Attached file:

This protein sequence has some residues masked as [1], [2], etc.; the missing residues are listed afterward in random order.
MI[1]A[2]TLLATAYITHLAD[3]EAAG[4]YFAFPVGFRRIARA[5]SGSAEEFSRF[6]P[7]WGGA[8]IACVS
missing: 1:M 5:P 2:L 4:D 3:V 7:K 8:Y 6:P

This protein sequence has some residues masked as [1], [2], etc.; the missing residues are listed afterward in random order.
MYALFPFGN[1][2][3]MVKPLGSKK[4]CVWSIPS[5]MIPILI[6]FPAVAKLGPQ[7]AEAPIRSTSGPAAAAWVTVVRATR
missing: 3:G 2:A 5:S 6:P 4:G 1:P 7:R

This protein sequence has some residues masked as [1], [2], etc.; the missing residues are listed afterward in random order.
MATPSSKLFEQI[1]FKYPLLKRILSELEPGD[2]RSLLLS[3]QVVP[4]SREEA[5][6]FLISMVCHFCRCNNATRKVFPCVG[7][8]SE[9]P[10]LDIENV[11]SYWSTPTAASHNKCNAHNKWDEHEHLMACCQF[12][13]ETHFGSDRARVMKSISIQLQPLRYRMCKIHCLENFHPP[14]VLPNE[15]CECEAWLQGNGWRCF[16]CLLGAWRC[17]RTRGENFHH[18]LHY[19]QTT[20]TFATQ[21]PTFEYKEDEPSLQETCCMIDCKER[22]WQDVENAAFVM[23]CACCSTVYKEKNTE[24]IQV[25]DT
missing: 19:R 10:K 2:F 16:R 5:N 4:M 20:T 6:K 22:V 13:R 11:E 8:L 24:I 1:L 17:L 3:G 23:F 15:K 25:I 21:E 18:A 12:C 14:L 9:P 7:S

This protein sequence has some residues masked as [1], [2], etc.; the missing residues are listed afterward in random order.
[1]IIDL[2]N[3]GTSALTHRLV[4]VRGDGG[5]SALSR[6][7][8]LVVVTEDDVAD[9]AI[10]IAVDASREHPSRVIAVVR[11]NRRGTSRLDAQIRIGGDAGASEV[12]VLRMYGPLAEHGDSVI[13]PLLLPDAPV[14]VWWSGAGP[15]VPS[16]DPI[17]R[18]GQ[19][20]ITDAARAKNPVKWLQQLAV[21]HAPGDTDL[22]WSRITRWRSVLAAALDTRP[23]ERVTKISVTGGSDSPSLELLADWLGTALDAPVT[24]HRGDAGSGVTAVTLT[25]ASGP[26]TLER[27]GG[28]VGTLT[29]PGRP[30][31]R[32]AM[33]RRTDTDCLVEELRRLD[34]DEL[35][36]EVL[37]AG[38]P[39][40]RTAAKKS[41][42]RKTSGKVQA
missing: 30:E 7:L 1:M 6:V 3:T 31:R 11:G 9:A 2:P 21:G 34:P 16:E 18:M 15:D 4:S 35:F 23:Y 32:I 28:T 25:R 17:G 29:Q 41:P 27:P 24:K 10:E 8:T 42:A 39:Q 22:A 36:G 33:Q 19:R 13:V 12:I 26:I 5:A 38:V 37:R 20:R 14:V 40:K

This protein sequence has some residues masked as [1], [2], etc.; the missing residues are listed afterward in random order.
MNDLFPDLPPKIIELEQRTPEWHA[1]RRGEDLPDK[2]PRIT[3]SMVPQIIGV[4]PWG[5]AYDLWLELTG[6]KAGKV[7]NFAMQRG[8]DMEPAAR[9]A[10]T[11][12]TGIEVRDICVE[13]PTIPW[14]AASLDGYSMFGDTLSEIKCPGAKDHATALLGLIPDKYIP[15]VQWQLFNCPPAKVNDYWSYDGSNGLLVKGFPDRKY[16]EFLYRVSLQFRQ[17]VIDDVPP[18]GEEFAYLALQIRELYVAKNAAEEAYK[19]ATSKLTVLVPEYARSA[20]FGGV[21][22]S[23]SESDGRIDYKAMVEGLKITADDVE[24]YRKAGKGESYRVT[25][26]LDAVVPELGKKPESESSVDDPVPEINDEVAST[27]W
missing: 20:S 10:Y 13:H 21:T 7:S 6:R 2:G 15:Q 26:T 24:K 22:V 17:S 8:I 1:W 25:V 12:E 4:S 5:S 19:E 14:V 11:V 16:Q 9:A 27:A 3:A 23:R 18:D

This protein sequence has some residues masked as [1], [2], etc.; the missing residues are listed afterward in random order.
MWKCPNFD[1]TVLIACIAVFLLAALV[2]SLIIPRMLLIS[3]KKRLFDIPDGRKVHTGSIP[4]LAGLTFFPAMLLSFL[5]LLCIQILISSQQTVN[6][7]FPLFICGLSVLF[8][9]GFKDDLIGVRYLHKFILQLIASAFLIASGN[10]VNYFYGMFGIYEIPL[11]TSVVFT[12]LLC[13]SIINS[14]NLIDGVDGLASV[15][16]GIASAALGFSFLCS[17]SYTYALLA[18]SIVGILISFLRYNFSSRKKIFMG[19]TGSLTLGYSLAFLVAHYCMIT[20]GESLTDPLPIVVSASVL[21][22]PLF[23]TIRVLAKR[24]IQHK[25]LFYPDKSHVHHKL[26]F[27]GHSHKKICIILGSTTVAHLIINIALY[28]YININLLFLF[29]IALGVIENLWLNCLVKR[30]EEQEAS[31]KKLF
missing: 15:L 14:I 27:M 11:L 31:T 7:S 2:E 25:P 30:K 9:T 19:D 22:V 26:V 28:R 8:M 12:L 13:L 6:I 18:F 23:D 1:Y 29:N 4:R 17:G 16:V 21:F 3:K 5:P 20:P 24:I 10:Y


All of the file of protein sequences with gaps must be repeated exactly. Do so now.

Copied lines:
This protein sequence has some residues masked as [1], [2], etc.; the missing residues are listed afterward in random order.
MI[1]A[2]TLLATAYITHLAD[3]EAAG[4]YFAFPVGFRRIARA[5]SGSAEEFSRF[6]P[7]WGGA[8]IACVS
missing: 1:M 5:P 2:L 4:D 3:V 7:K 8:Y 6:P

This protein sequence has some residues masked as [1], [2], etc.; the missing residues are listed afterward in random order.
MYALFPFGN[1][2][3]MVKPLGSKK[4]CVWSIPS[5]MIPILI[6]FPAVAKLGPQ[7]AEAPIRSTSGPAAAAWVTVVRATR
missing: 3:G 2:A 5:S 6:P 4:G 1:P 7:R

This protein sequence has some residues masked as [1], [2], etc.; the missing residues are listed afterward in random order.
MATPSSKLFEQI[1]FKYPLLKRILSELEPGD[2]RSLLLS[3]QVVP[4]SREEA[5][6]FLISMVCHFCRCNNATRKVFPCVG[7][8]SE[9]P[10]LDIENV[11]SYWSTPTAASHNKCNAHNKWDEHEHLMACCQF[12][13]ETHFGSDRARVMKSISIQLQPLRYRMCKIHCLENFHPP[14]VLPNE[15]CECEAWLQGNGWRCF[16]CLLGAWRC[17]RTRGENFHH[18]LHY[19]QTT[20]TFATQ[21]PTFEYKEDEPSLQETCCMIDCKER[22]WQDVENAAFVM[23]CACCSTVYKEKNTE[24]IQV[25]DT
missing: 19:R 10:K 2:F 16:R 5:N 4:M 20:T 6:K 22:V 13:R 11:E 8:L 24:I 1:L 17:L 3:G 23:F 15:K 25:I 21:E 18:A 12:C 14:L 9:P 7:S

This protein sequence has some residues masked as [1], [2], etc.; the missing residues are listed afterward in random order.
[1]IIDL[2]N[3]GTSALTHRLV[4]VRGDGG[5]SALSR[6][7][8]LVVVTEDDVAD[9]AI[10]IAVDASREHPSRVIAVVR[11]NRRGTSRLDAQIRIGGDAGASEV[12]VLRMYGPLAEHGDSVI[13]PLLLPDAPV[14]VWWSGAGP[15]VPS[16]DPI[17]R[18]GQ[19][20]ITDAARAKNPVKWLQQLAV[21]HAPGDTDL[22]WSRITRWRSVLAAALDTRP[23]ERVTKISVTGGSDSPSLELLADWLGTALDAPVT[24]HRGDAGSGVTAVTLT[25]ASGP[26]TLER[27]GG[28]VGTLT[29]PGRP[30][31]R[32]AM[33]RRTDTDCLVEELRRLD[34]DEL[35][36]EVL[37]AG[38]P[39][40]RTAAKKS[41][42]RKTSGKVQA
missing: 30:E 7:L 1:M 6:V 3:T 31:R 11:G 9:A 2:P 21:G 34:P 16:E 18:M 15:D 4:S 35:F 23:Y 32:I 28:T 25:R 17:G 29:Q 41:P 27:P 24:K 10:E 8:T 42:A 39:Q 22:A 36:G 33:Q 19:R 13:V 12:I 26:I 5:A 38:V 37:R 20:R 14:V 40:K

This protein sequence has some residues masked as [1], [2], etc.; the missing residues are listed afterward in random order.
MNDLFPDLPPKIIELEQRTPEWHA[1]RRGEDLPDK[2]PRIT[3]SMVPQIIGV[4]PWG[5]AYDLWLELTG[6]KAGKV[7]NFAMQRG[8]DMEPAAR[9]A[10]T[11][12]TGIEVRDICVE[13]PTIPW[14]AASLDGYSMFGDTLSEIKCPGAKDHATALLGLIPDKYIP[15]VQWQLFNCPPAKVNDYWSYDGSNGLLVKGFPDRKY[16]EFLYRVSLQFRQ[17]VIDDVPP[18]GEEFAYLALQIRELYVAKNAAEEAYK[19]ATSKLTVLVPEYARSA[20]FGGV[21][22]S[23]SESDGRIDYKAMVEGLKITADDVE[24]YRKAGKGESYRVT[25][26]LDAVVPELGKKPESESSVDDPVPEINDEVAST[27]W
missing: 20:S 10:Y 13:H 21:T 7:S 6:R 2:G 15:Q 26:T 24:K 22:V 17:S 8:I 1:W 25:V 12:E 4:S 5:S 19:E 14:V 11:V 16:Q 9:A 27:A 3:A 23:R 18:D

This protein sequence has some residues masked as [1], [2], etc.; the missing residues are listed afterward in random order.
MWKCPNFD[1]TVLIACIAVFLLAALV[2]SLIIPRMLLIS[3]KKRLFDIPDGRKVHTGSIP[4]LAGLTFFPAMLLSFL[5]LLCIQILISSQQTVN[6][7]FPLFICGLSVLF[8][9]GFKDDLIGVRYLHKFILQLIASAFLIASGN[10]VNYFYGMFGIYEIPL[11]TSVVFT[12]LLC[13]SIINS[14]NLIDGVDGLASV[15][16]GIASAALGFSFLCS[17]SYTYALLA[18]SIVGILISFLRYNFSSRKKIFMG[19]TGSLTLGYSLAFLVAHYCMIT[20]GESLTDPLPIVVSASVL[21][22]PLF[23]TIRVLAKR[24]IQHK[25]LFYPDKSHVHHKL[26]F[27]GHSHKKICIILGSTTVAHLIINIALY[28]YININLLFLF[29]IALGVIENLWLNCLVKR[30]EEQEAS[31]KKLF
missing: 15:L 14:I 27:M 11:L 31:T 7:S 2:E 25:P 30:K 9:T 19:D 22:V 26:V 28:R 8:M 12:L 13:L 6:I 18:F 23:D 1:Y 29:N 4:R 17:G 16:V 21:F 3:K 5:P 20:P 24:I 10:Y